Way of communication and behavior within the scout & guide group

How do you communicate and interact within your scout unit?

The form of communication that children see becomes their model of how people in the world interact, and influences how they will communicate as adults and what kind of world they are going to create. Explore what kind of pattern are you creating for them in your unit.

Discuss the questions and evaluate your unit: name what you already do, evaluate it on the scale 1-6 (1=just by accident, 6=systematicaly and frequently). Based on your answers, Compass will offer you some tips on how to improve.

Print the form to work off-line with your unit.

Do you communicate with respect recognising the rights of each individual within your Unit?

Modelling respectful communication supports the development of young people who will then grow up to be respectful of the many and various ways of thinking, living and behaving. It is useful to view this through the lens of human rights.

This section encourages the competence

Scout and Guide leaders are aware of injustice and inequality present in both behaviour and systems. This includes access to and unequal distribution of power, wealth and natural resources both within countries and between countries. They should understand some of the causes of inequality and reflect on how past events have impacted on current local and global problems. They should be aware of the impacts of inequality on the dignity and quality of people’s lives and the health of the planet.

Are young people actively involved in resolving any conflicts within the unit in an inclusive way?

With the support of the leader, and later of their peers, Scouts and Guides can learn much by being actively involved in conflict resolution. They car take responsibility for their actions, be aware of consequences, and become self-confident in dealing with those consequences. By viewing conflict as an opportunity to learn and change, they can become skillful peacemakers.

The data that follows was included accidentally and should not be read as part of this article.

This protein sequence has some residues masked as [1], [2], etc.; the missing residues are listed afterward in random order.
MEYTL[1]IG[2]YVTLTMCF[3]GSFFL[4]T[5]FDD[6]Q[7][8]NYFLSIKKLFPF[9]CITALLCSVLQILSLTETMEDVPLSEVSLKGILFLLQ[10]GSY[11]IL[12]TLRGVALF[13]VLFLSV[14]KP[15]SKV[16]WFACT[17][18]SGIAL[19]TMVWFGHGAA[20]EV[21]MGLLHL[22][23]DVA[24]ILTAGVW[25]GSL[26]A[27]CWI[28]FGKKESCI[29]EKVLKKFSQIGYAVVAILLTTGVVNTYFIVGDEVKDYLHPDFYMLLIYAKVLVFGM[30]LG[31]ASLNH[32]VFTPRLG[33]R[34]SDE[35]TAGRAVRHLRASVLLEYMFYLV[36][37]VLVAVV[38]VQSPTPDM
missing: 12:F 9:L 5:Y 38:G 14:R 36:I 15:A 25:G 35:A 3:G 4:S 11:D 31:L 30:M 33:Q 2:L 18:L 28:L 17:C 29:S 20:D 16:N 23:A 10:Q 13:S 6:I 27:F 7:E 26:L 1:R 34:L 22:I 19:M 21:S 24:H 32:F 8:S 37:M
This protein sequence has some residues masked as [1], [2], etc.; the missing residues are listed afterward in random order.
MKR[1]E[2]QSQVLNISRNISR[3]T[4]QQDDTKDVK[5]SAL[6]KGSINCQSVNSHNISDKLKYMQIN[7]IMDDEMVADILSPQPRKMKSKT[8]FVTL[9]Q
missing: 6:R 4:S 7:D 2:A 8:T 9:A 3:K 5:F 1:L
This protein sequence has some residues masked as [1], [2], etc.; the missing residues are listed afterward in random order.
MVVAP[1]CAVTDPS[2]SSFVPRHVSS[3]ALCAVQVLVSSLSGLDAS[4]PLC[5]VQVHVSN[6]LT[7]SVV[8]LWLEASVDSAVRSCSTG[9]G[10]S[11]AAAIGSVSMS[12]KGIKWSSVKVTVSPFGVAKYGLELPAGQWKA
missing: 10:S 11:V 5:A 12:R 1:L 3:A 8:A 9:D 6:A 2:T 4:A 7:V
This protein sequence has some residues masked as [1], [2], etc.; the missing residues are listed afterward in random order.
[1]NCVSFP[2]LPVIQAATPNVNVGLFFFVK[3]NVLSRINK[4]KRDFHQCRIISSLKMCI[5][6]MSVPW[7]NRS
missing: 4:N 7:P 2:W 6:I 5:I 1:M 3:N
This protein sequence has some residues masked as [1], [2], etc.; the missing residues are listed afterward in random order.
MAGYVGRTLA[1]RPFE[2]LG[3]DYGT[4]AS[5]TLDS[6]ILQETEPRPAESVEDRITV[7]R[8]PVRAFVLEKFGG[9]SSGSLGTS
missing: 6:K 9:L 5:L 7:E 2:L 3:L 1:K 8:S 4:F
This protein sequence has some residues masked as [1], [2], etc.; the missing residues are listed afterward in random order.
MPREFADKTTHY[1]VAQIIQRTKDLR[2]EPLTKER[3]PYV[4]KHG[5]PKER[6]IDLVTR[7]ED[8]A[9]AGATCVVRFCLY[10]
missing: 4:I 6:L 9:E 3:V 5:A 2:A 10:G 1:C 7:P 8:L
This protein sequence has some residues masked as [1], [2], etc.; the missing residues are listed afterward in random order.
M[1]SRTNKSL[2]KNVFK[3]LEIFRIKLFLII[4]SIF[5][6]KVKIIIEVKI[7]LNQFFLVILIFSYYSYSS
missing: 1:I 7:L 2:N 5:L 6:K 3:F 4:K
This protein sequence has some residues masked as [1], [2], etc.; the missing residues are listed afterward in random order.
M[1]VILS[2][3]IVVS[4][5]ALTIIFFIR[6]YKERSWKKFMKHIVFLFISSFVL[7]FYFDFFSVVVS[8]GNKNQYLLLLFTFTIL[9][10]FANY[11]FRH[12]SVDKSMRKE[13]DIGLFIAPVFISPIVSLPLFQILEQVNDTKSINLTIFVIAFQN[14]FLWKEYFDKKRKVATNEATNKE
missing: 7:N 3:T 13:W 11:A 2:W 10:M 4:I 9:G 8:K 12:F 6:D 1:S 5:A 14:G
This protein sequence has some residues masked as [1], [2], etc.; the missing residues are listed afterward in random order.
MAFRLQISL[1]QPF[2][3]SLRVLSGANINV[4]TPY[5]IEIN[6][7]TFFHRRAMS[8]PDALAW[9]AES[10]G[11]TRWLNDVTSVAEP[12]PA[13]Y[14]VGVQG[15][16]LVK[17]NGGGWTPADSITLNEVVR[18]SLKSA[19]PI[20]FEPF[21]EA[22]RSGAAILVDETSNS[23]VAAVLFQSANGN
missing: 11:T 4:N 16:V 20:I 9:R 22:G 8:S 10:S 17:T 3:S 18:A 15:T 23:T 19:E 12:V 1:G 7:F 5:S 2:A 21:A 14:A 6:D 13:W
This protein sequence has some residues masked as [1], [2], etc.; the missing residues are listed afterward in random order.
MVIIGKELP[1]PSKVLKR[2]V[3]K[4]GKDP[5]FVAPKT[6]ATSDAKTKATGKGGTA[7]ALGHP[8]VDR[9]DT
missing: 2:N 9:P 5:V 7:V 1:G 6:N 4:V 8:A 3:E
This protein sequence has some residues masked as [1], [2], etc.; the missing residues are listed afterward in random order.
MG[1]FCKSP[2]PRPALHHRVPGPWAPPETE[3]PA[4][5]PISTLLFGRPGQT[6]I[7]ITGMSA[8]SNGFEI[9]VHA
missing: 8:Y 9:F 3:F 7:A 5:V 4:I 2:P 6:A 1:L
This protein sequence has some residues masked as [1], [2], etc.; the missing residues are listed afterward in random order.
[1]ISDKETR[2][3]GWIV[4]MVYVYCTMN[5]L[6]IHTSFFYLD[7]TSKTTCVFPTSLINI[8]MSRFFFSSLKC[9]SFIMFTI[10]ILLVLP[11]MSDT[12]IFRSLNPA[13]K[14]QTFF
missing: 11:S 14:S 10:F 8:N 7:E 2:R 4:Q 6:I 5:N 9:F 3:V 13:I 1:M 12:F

This section encourages the competence

Scout and Guide leaders recognise that there are conflicts at a variety of levels: international, civic, communal, interpersonal and interpersonal. They acknowledge that there is a continual need to develop rules, laws, customs and systems that all people accept as reasonable and fair. They seek a variety of strategies to resolve conflict as an individual and as a Scout / Guide leader in an inclusive way. They appreciate that conflict is a natural phenomenon and can provide an opportunity for positive change.

As a leader and role model, do you encourage socially and environmentally responsible behaviour within the unit?

Scout leaders look for opportunities to promote global citizenship and positive change, including in their personal lives. They live out Gandhi’s quote: Be the change you would like to see.

This section encourages the competence

Scout and Guide leaders are aware that they can bring about positive change and can work with others to make the world a more equitable and sustainable place. They make informed choices and are aware of how these choices might impact on others and the health of the planet. They participate in the community at a range of levels, from local to global. They actively support young people to make informed choices based on critical evaluation of the options open to them and build the skills and confidence to act on these choices in their lives.

These tasks are awaiting you

  • Listening and speaking with respect

    Observe your meetings and focus on these questions: Do you give everybody the same attention? Do you listen with respect? Who speaks a lot and who is silent? Who is often interrupted? During discussions, do you give everybody the same opportunity to talk? For one of your meetings, you can ask a member of the unit to be an observer and to give a feedback to the group at the end of the discussion.

  • Non-violent communication

    Carry out a workshop focused on non-violent communication, or invite an expert to do it.

  • Rules to be followed

    As a group, create common discussion rules that all of you will try to follow.  You can have them displayed on the wall, so that each member of the group can see them and take responsibility for them. Clarify whatthe consequences of not respecting the rules are. Agree together on what to do if the rules are not respected.

  • Revise the rules

    Each half-year, discuss whether the rules need to be revised. If so, change them. If a rule is not respected, have this discussion: Do we still need this rule? Why are rule-breakers not respecting the rule? What important need is behind the rule-breaking? Find a new rule which would take in acount the original need and the current needs of the rule-breakers. Some of the rules might not be needed anymore.